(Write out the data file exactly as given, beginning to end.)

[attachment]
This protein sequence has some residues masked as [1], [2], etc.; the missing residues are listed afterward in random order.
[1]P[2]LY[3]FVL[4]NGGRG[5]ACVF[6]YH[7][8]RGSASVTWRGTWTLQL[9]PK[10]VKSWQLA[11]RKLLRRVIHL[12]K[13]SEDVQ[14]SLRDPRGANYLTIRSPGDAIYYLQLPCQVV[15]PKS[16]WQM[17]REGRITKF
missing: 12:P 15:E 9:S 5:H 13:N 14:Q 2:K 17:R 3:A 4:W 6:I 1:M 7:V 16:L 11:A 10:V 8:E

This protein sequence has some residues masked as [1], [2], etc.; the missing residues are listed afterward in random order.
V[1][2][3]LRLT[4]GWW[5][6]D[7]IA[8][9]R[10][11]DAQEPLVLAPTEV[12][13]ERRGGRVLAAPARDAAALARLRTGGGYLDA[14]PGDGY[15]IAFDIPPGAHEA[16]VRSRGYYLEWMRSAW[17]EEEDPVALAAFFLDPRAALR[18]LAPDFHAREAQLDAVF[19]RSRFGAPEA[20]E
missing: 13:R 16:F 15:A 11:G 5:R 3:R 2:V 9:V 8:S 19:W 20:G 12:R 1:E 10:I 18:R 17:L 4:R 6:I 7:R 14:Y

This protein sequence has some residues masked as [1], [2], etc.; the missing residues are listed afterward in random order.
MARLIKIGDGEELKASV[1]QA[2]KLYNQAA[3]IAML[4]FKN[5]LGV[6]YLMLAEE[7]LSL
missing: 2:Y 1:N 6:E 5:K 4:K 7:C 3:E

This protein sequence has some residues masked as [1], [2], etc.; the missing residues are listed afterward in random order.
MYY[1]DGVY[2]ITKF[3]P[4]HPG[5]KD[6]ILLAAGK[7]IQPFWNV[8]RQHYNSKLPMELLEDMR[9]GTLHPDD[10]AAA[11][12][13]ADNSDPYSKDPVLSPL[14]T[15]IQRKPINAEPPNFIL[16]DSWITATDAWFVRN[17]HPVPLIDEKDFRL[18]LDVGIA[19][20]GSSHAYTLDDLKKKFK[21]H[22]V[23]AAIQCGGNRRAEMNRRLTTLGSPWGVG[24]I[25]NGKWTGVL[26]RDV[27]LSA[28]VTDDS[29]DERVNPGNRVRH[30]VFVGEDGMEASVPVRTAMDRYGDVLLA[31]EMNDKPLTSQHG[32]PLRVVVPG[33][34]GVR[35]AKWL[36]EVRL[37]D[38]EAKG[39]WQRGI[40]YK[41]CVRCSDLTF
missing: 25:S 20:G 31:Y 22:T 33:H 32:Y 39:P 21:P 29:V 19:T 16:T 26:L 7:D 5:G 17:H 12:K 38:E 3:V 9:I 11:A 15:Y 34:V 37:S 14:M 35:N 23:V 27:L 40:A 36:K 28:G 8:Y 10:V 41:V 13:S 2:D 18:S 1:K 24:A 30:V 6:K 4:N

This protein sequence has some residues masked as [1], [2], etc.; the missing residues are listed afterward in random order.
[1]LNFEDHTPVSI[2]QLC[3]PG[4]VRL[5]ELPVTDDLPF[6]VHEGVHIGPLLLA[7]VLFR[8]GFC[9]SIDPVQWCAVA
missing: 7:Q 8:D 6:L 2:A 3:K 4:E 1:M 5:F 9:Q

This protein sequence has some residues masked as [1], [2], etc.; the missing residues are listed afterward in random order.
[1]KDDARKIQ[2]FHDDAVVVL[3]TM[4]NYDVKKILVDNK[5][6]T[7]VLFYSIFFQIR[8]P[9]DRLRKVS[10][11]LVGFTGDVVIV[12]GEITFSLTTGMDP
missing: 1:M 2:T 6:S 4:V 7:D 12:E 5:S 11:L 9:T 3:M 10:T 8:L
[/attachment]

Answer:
This protein sequence has some residues masked as [1], [2], etc.; the missing residues are listed afterward in random order.
[1]P[2]LY[3]FVL[4]NGGRG[5]ACVF[6]YH[7][8]RGSASVTWRGTWTLQL[9]PK[10]VKSWQLA[11]RKLLRRVIHL[12]K[13]SEDVQ[14]SLRDPRGANYLTIRSPGDAIYYLQLPCQVV[15]PKS[16]WQM[17]REGRITKF
missing: 12:P 15:E 9:S 5:H 13:N 14:Q 2:K 17:R 3:A 4:W 6:I 1:M 7:V 16:L 11:A 10:V 8:E

This protein sequence has some residues masked as [1], [2], etc.; the missing residues are listed afterward in random order.
V[1][2][3]LRLT[4]GWW[5][6]D[7]IA[8][9]R[10][11]DAQEPLVLAPTEV[12][13]ERRGGRVLAAPARDAAALARLRTGGGYLDA[14]PGDGY[15]IAFDIPPGAHEA[16]VRSRGYYLEWMRSAW[17]EEEDPVALAAFFLDPRAALR[18]LAPDFHAREAQLDAVF[19]RSRFGAPEA[20]E
missing: 13:R 16:F 15:A 11:G 5:R 3:R 2:V 9:V 8:S 19:W 20:G 12:R 1:E 10:I 18:R 17:L 4:R 6:I 7:R 14:Y

This protein sequence has some residues masked as [1], [2], etc.; the missing residues are listed afterward in random order.
MARLIKIGDGEELKASV[1]QA[2]KLYNQAA[3]IAML[4]FKN[5]LGV[6]YLMLAEE[7]LSL
missing: 2:Y 1:N 6:E 5:K 4:K 7:C 3:E

This protein sequence has some residues masked as [1], [2], etc.; the missing residues are listed afterward in random order.
MYY[1]DGVY[2]ITKF[3]P[4]HPG[5]KD[6]ILLAAGK[7]IQPFWNV[8]RQHYNSKLPMELLEDMR[9]GTLHPDD[10]AAA[11][12][13]ADNSDPYSKDPVLSPL[14]T[15]IQRKPINAEPPNFIL[16]DSWITATDAWFVRN[17]HPVPLIDEKDFRL[18]LDVGIA[19][20]GSSHAYTLDDLKKKFK[21]H[22]V[23]AAIQCGGNRRAEMNRRLTTLGSPWGVG[24]I[25]NGKWTGVL[26]RDV[27]LSA[28]VTDDS[29]DERVNPGNRVRH[30]VFVGEDGMEASVPVRTAMDRYGDVLLA[31]EMNDKPLTSQHG[32]PLRVVVPG[33][34]GVR[35]AKWL[36]EVRL[37]D[38]EAKG[39]WQRGI[40]YK[41]CVRCSDLTF
missing: 25:S 20:G 31:Y 22:T 33:H 32:Y 39:P 21:P 29:V 19:T 16:T 26:L 7:D 5:G 17:H 12:K 38:E 3:V 9:I 11:A 15:Y 34:V 37:S 14:M 35:N 23:V 27:L 40:A 36:K 28:G 8:Y 10:V 41:V 13:S 2:D 18:S 1:K 24:A 30:V 6:K 4:N

This protein sequence has some residues masked as [1], [2], etc.; the missing residues are listed afterward in random order.
[1]LNFEDHTPVSI[2]QLC[3]PG[4]VRL[5]ELPVTDDLPF[6]VHEGVHIGPLLLA[7]VLFR[8]GFC[9]SIDPVQWCAVA
missing: 7:Q 8:D 6:L 2:A 3:K 4:E 1:M 5:F 9:Q

This protein sequence has some residues masked as [1], [2], etc.; the missing residues are listed afterward in random order.
[1]KDDARKIQ[2]FHDDAVVVL[3]TM[4]NYDVKKILVDNK[5][6]T[7]VLFYSIFFQIR[8]P[9]DRLRKVS[10][11]LVGFTGDVVIV[12]GEITFSLTTGMDP
missing: 1:M 2:T 6:S 4:V 7:D 12:E 5:S 11:L 9:T 3:M 10:T 8:L